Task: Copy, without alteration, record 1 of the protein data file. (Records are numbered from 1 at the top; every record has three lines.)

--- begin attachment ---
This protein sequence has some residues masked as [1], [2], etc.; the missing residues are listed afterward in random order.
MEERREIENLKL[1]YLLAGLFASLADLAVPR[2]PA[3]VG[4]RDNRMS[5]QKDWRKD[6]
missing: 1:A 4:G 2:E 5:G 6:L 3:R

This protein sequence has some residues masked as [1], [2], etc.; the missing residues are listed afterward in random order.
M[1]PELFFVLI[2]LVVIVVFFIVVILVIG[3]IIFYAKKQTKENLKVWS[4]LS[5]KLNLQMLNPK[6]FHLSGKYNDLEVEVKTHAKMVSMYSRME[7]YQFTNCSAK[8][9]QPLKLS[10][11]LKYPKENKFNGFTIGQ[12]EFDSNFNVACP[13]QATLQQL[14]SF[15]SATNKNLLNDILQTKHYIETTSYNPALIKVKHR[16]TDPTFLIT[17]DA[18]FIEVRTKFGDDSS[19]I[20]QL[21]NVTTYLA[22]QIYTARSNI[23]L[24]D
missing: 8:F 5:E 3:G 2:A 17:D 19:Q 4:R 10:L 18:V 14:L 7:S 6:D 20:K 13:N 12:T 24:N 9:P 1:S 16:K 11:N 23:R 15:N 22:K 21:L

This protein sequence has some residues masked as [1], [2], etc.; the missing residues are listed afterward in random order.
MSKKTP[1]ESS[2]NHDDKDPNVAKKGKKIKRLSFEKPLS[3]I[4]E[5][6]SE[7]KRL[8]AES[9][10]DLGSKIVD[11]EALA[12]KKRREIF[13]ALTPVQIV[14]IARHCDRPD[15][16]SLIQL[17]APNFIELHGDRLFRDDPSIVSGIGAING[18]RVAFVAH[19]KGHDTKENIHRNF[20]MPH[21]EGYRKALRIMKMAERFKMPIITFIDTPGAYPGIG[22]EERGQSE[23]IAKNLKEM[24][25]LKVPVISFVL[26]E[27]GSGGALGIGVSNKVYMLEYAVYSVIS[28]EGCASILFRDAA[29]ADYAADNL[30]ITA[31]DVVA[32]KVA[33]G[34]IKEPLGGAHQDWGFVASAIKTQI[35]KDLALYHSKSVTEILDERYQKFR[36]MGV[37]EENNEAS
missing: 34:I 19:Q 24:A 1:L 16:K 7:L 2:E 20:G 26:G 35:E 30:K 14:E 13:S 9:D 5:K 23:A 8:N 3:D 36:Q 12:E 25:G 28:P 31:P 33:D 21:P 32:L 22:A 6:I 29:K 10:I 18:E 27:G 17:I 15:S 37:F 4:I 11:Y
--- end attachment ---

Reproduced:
This protein sequence has some residues masked as [1], [2], etc.; the missing residues are listed afterward in random order.
MEERREIENLKL[1]YLLAGLFASLADLAVPR[2]PA[3]VG[4]RDNRMS[5]QKDWRKD[6]
missing: 1:A 4:G 2:E 5:G 6:L 3:R